Ian Ellis a writer of considerable talent - fusing an abundance of information on a many book subjects into a simple form, straight-forward down to earth language. You get a feeling he is right there on the front lines with you with his "pull that dust jacket off and look..."simple approach rather than a teacher/student stinted kind of instruction. And the wide variety of do's, don'ts and watch-out-fors he simply reduces to a logical, methodical approach with his little cautions thrown in where he knows you might fall into a trap are nearly intrigueing. He writes not one-on-one but one-with-one as he takes you with him pinning down tricky subjects like FIRST EDITIONS, buying and selling and so much more. Even what the other guy is probably thinking. What a trip this ELLIS is. You can't wait to see what else he has up his sleeve --to make you a more enlightened buyer, seller whatever your designs are. Top-shelf, down to earth and a gutsy performance worth a lot more than you paid for. Don't miss this one.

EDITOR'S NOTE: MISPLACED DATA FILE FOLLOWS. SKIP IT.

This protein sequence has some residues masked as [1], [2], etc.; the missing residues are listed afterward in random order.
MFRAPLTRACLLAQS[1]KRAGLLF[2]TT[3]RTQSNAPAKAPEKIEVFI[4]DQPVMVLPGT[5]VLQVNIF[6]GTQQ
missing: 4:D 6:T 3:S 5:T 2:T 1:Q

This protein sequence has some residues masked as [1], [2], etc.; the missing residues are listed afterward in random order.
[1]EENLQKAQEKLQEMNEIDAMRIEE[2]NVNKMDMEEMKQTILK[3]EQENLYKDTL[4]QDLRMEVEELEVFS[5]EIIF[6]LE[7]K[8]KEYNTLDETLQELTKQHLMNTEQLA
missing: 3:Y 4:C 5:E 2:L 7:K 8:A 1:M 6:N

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Ian Ellis scores a hit with Book Finds - How to Find, Buy and Sell Used and Rare Books. Many book collecting books tend to be hard reads like encyclopedias. Not so "Book Finds". Ian has a very reader friendly way of writing as he explores the world of collectible books. He explains how to recognize first editions. How to recognize valuable books. Mistakes to avoid. The secrets of professional book scouts. How to care for books and more! The books focus is on modern first editions. He also has a section on purchasing books over the internet. Though I learned a lot from this book there are a few points I disagree with. One is his suggestion that you will get the books you want before others if you sign up with large internet used bookstores to be notified when the books come in. In my experience, by the time you get the notification, the book has usually been sold. If you want a certain book, you must constantly search for it. He also recommends using rubber cement on a sticker on a shiny bookjacket to remove it. A simpler way to remove stickers from shiny dustjackets is an inexpensive product you can purchase at the drugstore called, "Goo Gone". Rub a little on the book. Wipe and sticker is gone - no mess or fuss. He includes a list of authors that will most likely increase in value but does not include book values as they become dated quickly. Though I understand this, a few more examples of how books can rapidly increase in value by giving price information would have been interesting. Overall, I feel the book is an outstanding find for those interested in buying and selling. Well worth the moderate price tag!